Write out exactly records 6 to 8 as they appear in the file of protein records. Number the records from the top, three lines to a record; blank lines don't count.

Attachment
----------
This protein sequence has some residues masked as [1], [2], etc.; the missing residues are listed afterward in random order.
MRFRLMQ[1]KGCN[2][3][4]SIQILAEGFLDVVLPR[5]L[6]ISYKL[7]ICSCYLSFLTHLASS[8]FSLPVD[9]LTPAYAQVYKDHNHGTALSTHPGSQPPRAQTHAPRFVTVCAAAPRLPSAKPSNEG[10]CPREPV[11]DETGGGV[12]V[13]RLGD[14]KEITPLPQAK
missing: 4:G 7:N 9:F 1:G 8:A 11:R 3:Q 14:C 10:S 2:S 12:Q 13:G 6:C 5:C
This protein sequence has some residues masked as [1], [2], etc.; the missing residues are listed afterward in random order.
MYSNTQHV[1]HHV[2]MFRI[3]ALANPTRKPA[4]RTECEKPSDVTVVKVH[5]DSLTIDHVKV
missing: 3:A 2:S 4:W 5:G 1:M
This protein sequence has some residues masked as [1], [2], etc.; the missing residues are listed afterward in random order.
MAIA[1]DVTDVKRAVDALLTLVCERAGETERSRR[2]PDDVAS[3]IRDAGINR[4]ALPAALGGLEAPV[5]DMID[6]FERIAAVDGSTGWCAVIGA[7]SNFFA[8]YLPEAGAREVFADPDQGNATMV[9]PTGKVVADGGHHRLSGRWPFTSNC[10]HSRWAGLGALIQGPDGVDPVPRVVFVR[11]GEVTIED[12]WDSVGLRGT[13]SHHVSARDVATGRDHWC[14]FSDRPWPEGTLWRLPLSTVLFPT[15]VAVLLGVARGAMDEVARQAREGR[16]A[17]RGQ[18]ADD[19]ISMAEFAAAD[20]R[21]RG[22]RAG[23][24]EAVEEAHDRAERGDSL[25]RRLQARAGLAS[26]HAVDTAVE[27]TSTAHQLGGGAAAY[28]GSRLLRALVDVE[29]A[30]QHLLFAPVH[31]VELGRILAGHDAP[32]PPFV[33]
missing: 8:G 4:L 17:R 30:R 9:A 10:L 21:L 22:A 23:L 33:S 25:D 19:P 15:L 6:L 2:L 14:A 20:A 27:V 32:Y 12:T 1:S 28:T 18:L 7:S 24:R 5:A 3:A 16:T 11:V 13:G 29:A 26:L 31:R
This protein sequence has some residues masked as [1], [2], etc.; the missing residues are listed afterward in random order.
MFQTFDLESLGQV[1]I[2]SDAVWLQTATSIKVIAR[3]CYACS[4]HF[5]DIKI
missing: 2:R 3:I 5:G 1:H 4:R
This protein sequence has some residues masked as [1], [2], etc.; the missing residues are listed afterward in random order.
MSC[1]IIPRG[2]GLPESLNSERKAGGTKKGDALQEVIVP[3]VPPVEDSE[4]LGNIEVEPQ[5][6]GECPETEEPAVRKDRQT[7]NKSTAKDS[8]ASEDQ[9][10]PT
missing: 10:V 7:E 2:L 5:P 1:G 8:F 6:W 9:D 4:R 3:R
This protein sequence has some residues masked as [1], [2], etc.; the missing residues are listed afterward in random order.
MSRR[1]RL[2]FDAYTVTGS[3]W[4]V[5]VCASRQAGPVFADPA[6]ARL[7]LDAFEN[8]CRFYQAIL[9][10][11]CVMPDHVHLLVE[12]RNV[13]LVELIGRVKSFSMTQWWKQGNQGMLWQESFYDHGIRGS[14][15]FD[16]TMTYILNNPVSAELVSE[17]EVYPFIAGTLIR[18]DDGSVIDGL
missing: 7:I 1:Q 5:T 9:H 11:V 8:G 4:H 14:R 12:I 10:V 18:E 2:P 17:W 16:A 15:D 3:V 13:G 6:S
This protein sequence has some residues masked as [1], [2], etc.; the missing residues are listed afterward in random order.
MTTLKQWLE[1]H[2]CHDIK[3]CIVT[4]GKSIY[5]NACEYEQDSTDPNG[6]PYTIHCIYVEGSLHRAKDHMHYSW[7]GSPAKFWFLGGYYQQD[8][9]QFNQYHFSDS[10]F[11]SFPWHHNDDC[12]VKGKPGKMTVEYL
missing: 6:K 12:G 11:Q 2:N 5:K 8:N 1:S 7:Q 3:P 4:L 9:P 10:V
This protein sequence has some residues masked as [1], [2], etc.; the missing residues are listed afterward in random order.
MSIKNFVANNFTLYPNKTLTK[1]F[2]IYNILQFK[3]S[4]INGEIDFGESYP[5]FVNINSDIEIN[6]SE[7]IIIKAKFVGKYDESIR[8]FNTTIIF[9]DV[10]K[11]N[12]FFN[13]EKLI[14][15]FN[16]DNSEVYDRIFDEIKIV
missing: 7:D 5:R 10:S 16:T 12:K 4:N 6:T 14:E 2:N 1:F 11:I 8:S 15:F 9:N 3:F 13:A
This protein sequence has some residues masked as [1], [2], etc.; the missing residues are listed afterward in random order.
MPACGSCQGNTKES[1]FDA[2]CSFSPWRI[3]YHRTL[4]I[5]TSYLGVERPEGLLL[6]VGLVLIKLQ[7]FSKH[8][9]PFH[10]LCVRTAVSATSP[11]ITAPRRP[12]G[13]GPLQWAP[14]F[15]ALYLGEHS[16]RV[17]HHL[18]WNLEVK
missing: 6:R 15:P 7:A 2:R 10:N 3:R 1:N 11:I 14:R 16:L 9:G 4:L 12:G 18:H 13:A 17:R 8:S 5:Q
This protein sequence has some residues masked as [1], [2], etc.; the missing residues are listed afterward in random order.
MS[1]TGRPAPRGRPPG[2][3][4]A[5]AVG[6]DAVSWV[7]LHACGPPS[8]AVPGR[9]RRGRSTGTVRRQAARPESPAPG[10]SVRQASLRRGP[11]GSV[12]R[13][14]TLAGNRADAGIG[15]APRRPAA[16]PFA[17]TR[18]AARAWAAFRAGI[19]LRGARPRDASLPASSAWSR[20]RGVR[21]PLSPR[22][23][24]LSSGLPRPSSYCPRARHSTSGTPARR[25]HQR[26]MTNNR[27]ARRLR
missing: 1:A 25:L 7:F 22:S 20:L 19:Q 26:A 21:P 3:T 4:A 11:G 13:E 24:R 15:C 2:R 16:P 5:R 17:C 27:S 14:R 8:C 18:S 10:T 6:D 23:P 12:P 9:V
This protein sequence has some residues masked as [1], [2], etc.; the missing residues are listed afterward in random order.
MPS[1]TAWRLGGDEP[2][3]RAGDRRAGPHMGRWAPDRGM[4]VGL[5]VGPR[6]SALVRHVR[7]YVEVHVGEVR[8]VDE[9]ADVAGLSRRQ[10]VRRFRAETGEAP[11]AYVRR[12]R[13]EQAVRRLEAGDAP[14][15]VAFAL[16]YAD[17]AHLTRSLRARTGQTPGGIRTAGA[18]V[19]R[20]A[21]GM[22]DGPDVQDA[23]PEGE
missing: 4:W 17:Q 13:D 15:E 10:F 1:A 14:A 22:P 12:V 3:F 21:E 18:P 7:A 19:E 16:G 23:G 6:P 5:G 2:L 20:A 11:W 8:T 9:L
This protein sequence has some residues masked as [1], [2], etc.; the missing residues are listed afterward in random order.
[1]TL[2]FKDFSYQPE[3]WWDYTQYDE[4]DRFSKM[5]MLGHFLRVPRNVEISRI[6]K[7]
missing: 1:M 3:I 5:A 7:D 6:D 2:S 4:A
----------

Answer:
This protein sequence has some residues masked as [1], [2], etc.; the missing residues are listed afterward in random order.
MSRR[1]RL[2]FDAYTVTGS[3]W[4]V[5]VCASRQAGPVFADPA[6]ARL[7]LDAFEN[8]CRFYQAIL[9][10][11]CVMPDHVHLLVE[12]RNV[13]LVELIGRVKSFSMTQWWKQGNQGMLWQESFYDHGIRGS[14][15]FD[16]TMTYILNNPVSAELVSE[17]EVYPFIAGTLIR[18]DDGSVIDGL
missing: 7:I 1:Q 5:T 9:H 11:V 8:G 4:H 14:R 12:I 10:V 18:E 2:P 17:W 16:A 15:D 3:V 13:G 6:S
This protein sequence has some residues masked as [1], [2], etc.; the missing residues are listed afterward in random order.
MTTLKQWLE[1]H[2]CHDIK[3]CIVT[4]GKSIY[5]NACEYEQDSTDPNG[6]PYTIHCIYVEGSLHRAKDHMHYSW[7]GSPAKFWFLGGYYQQD[8][9]QFNQYHFSDS[10]F[11]SFPWHHNDDC[12]VKGKPGKMTVEYL
missing: 6:K 12:G 11:Q 2:N 5:K 8:N 1:S 7:Q 3:P 4:L 9:P 10:V
This protein sequence has some residues masked as [1], [2], etc.; the missing residues are listed afterward in random order.
MSIKNFVANNFTLYPNKTLTK[1]F[2]IYNILQFK[3]S[4]INGEIDFGESYP[5]FVNINSDIEIN[6]SE[7]IIIKAKFVGKYDESIR[8]FNTTIIF[9]DV[10]K[11]N[12]FFN[13]EKLI[14][15]FN[16]DNSEVYDRIFDEIKIV
missing: 7:D 5:R 10:S 16:T 12:K 4:N 6:T 14:E 2:N 1:F 11:I 8:S 15:F 9:N 3:F 13:A